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Sensor Systems for Biological Agent Attacks: Protecting Buildings and Military Bases Other Ultraviolet Systems One of the near-term approaches is to match a short-range UV lidar system with a long-range IR lidar. This hybrid system is the basis for the DoD's Joint Biological Standoff Detection System.49 The IR lidar will detect a possible biological agent cloud at a greater distance than the UV lidar. Once the particulate cloud is detected, the UV lidar can be used to indicate whether or not the cloud is biological.50 However, this still does not determine whether a biological agent is present. Further, much more work is needed on the concepts of operation that prescribe how the system will be employed or what the response will be to positive alarms. Because of the high and highly variable biological background, there may be a high false alarm rate; for example, when the dew point is reached, there can be a nearly instantaneous release of spores from fungi that mimics very closely a typical biological attack. Such natural releases can cause a rapid increase in the bioaerosol background by 104 particles per liter (see Chapter 3). Such false alarms can be reduced through study and modeling of the fluctuations of the natural background under various conditions and use of appropriate computer algorithms to normalize the detector signal. TERAHERTZ SPECTROSCOPY There is little information available concerning terahertz technologies for biological agent aerosol detection. Reportedly, the spectra obtained are high in information content but very difficult to interpret because of the low absorption cross sections.51 While point detection systems for particles are commercially available and relatively inexpensive, the point detection systems that can discriminate biological particles require significantly more sophisticated hardware and manufacturing. These systems are commercially available and undergoing continual refinement. The shift from point to standoff detection requires significant increases in sophistication of both hardware and software. Prototype systems exist in a variety of laboratories around the world, but this remains basically a research area. Progress has been made in the laser sources for these systems, allowing for greater strength of signal in an atmospheric window. These advances will increase both sensitivity and range of standoff systems. One of the most important issues for standoff systems is the generation and acceptance of a usage doctrine for this projected capability. Without a clear understanding of the requirements and subsequent benefits, it is difficult to assess the major manufacturing challenges for these systems. Most likely challenges will be in the areas of improved laser sources and data acquisition and processing of the returned signal. FINDINGS AND RECOMMENDATIONS Spectroscopic Point Detectors Finding 5-1a: Spectroscopic point detectors based only on aerosol particle counting with size discrimination are likely to yield an unacceptable rate of false positive alarms if they are used by themselves as the first stage in a detect-to-warn sensor system. Although the information provided by these detectors is accurate and rapid, they are unable to distinguish between an increase in the number of particles due to biological agent attack and an increase caused by normal fluctuations in background particles in the 1 to 10 μm diameter range. Finding 5-1b: Point detection systems using both particle size and shape analysis as well as UV-LIF as 49 DoD. 2002. Joint Service Chemical and Biological Defense Program, FY 02-03 Overview. Washington, D.C. 50 David Walt, Tufts University. Presentation to the committee on June 12, 2002. 51 Rubel, 2002. See note 20 above.
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Sensor Systems for Biological Agent Attacks: Protecting Buildings and Military Bases a detector of biologically relevant material have the greatest promise for rapid detection using existing technology. This type of system is most valuable when used within buildings, where the fluctuations in background may be mitigated by filtering and also by smart algorithms that correlate remaining fluctuations with factors such as changes in building occupancy and cleaning. Recommendation 5-1: Combination (particle characterization technology and UV-LIF) detectors should be developed and fielded as rapidly as possible to provide a detect-to-warn capability for high-value buildings, especially when low-regret responses are available (see Chapter 10). Studies should be performed to characterize the false positive rates of these enhanced bioaerosol detectors at a variety of detection thresholds, including the higher concentrations expected for many building scenarios. Finding 5-2: The oxidation level of organisms, as determined by the NAD(P)H fluorescence, is a potentially exploitable signature to provide information on their viability in near real time. Viability and discrimination information can also be obtained by making determinations of the cellular ATP levels of collected samples. Currently this latter assay takes minutes and requires a relatively concentrated sample. The spectral combination of size, biological content, and viability in near real time will significantly increase the detect-to-warn capability. Recommendation 5-2: Further research should be supported to exploit the detection of oxidative state and ATP levels of organisms as indicators of their viability. Standoff Detectors Finding 5-3a: Active infrared lidar systems offer the greatest range (and hence the greatest warning time) for detection of aerosol clouds in the atmosphere but do not distinguish biological from nonbiological particles. They also have a significant potential for false alarms due to fluctuations in the concentration of particulate matter in the atmosphere. Finding 5-3b: Short-range use of UV-LIF provides near-real-time discrimination of biological from nonbiological particles. The ability to use shorter excitation wavelengths for short distances where atmospheric propagation is not an issue allows information-containing spectral properties to be gathered from aerosolized particles. Current operational systems employ temporal comparisons of spectral signatures to decrease false positive readings due to fluctuations in background signatures. Finding 5-3c: There is no currently fielded standoff biological agent aerosol detection capability, nor is there a clear concept of operations for use of such a system. The technology closest to fielding is the Joint Biological Standoff Detection System. Recommendation 5-3: A clear concept of operations for IR-UV-LIF hybrid systems should be developed, and, if promising, development of such a system should be expedited to provide an interim warning capability against biological aerosol attack on extended facilities. Expedite development and fielding of a system such as the JBSDS. Finding 5-4: There is no currently fielded standoff capability to identify threat biological agents once a biological aerosol has been detected. This is a highly desirable capability that would reduce false alarms from the large amounts of biological material normally present in the atmosphere. Recommendation 5-4: Laboratory investigations into techniques that might extend the range or increase the specificity of biological standoff detection should be performed. Modeling should be used to understand the performance of the more promising techniques in realistic simulations of standoff applications (e.g., multicomponent clouds with possible interferents). If the new techniques pass the modeling and simulation test, consider moving on to prototyping.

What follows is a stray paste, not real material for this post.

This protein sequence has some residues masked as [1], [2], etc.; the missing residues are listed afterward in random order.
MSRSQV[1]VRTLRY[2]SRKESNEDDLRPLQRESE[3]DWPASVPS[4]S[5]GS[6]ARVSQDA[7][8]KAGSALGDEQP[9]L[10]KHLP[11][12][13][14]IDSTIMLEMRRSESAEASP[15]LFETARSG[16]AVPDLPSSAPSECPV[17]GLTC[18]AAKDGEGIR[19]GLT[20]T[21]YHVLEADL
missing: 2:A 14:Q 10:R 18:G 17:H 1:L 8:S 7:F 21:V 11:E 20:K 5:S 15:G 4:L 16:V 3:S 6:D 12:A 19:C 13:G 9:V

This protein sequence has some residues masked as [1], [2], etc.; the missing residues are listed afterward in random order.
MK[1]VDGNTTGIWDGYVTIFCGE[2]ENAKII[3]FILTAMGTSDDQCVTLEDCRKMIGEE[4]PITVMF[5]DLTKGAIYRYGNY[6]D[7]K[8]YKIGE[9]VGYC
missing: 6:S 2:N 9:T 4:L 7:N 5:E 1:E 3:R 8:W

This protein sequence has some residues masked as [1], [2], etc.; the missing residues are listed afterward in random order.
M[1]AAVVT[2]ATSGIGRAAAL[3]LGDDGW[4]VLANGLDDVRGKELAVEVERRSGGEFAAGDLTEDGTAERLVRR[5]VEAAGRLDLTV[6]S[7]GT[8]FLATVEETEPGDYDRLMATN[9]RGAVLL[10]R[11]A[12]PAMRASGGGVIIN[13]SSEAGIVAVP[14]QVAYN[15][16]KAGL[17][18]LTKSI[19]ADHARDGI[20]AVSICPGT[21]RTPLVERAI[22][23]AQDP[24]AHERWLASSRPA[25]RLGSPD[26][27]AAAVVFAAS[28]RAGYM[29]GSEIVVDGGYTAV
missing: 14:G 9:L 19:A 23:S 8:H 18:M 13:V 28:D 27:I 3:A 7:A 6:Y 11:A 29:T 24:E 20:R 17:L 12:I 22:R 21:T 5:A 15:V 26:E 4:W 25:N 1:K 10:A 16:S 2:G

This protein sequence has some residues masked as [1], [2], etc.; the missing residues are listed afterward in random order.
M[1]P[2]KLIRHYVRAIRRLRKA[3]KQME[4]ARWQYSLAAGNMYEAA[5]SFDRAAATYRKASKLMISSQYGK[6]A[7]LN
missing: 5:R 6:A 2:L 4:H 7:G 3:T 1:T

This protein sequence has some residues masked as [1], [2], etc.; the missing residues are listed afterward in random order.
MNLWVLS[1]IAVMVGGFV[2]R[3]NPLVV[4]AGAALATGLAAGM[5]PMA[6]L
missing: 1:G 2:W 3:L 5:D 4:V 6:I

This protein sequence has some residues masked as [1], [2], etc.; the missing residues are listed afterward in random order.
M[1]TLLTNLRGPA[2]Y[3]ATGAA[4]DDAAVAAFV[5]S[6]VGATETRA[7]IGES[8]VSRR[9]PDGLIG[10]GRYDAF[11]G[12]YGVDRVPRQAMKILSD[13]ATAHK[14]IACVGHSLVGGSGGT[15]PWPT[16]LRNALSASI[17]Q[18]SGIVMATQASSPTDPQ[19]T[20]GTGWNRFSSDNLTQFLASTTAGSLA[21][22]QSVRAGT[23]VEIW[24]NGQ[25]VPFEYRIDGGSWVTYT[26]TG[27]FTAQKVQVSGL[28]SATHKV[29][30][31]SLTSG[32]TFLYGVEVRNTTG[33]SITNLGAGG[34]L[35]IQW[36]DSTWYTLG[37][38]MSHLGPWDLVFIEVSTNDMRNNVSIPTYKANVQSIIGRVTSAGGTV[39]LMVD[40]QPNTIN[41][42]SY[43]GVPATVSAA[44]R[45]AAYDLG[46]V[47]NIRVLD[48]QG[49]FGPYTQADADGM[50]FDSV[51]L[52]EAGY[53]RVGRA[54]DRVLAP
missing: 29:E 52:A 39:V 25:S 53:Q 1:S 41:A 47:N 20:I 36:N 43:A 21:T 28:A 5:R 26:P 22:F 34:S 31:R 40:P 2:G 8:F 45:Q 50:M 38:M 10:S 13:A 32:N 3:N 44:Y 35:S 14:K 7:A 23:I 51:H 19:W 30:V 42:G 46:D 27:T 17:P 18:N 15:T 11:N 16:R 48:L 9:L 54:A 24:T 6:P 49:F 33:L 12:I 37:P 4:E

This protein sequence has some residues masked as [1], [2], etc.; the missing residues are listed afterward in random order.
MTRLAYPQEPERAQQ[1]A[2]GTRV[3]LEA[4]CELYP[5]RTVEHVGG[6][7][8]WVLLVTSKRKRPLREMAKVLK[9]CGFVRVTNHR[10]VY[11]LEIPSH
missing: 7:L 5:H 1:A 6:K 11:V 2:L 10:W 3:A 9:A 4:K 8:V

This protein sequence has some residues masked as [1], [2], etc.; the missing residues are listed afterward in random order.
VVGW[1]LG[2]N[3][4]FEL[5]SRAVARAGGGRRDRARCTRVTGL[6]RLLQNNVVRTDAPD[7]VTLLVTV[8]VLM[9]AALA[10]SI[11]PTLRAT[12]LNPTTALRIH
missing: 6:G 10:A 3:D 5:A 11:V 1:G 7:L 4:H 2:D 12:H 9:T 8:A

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Sensor Systems for Biological Agent Attacks: Protecting Buildings and Military Bases Finding 5-5: There are technologies and systems currently in use by meteorologists and atmospheric scientists that are similar to those developed by the Department of Defense. Recommendation 5-5: Close monitoring and evaluation should continue of instrumentation, technologies, and techniques (especially those in ultraviolet systems) used in atmospheric studies to determine their applicability to DoD systems.
Representative terms from entire chapter: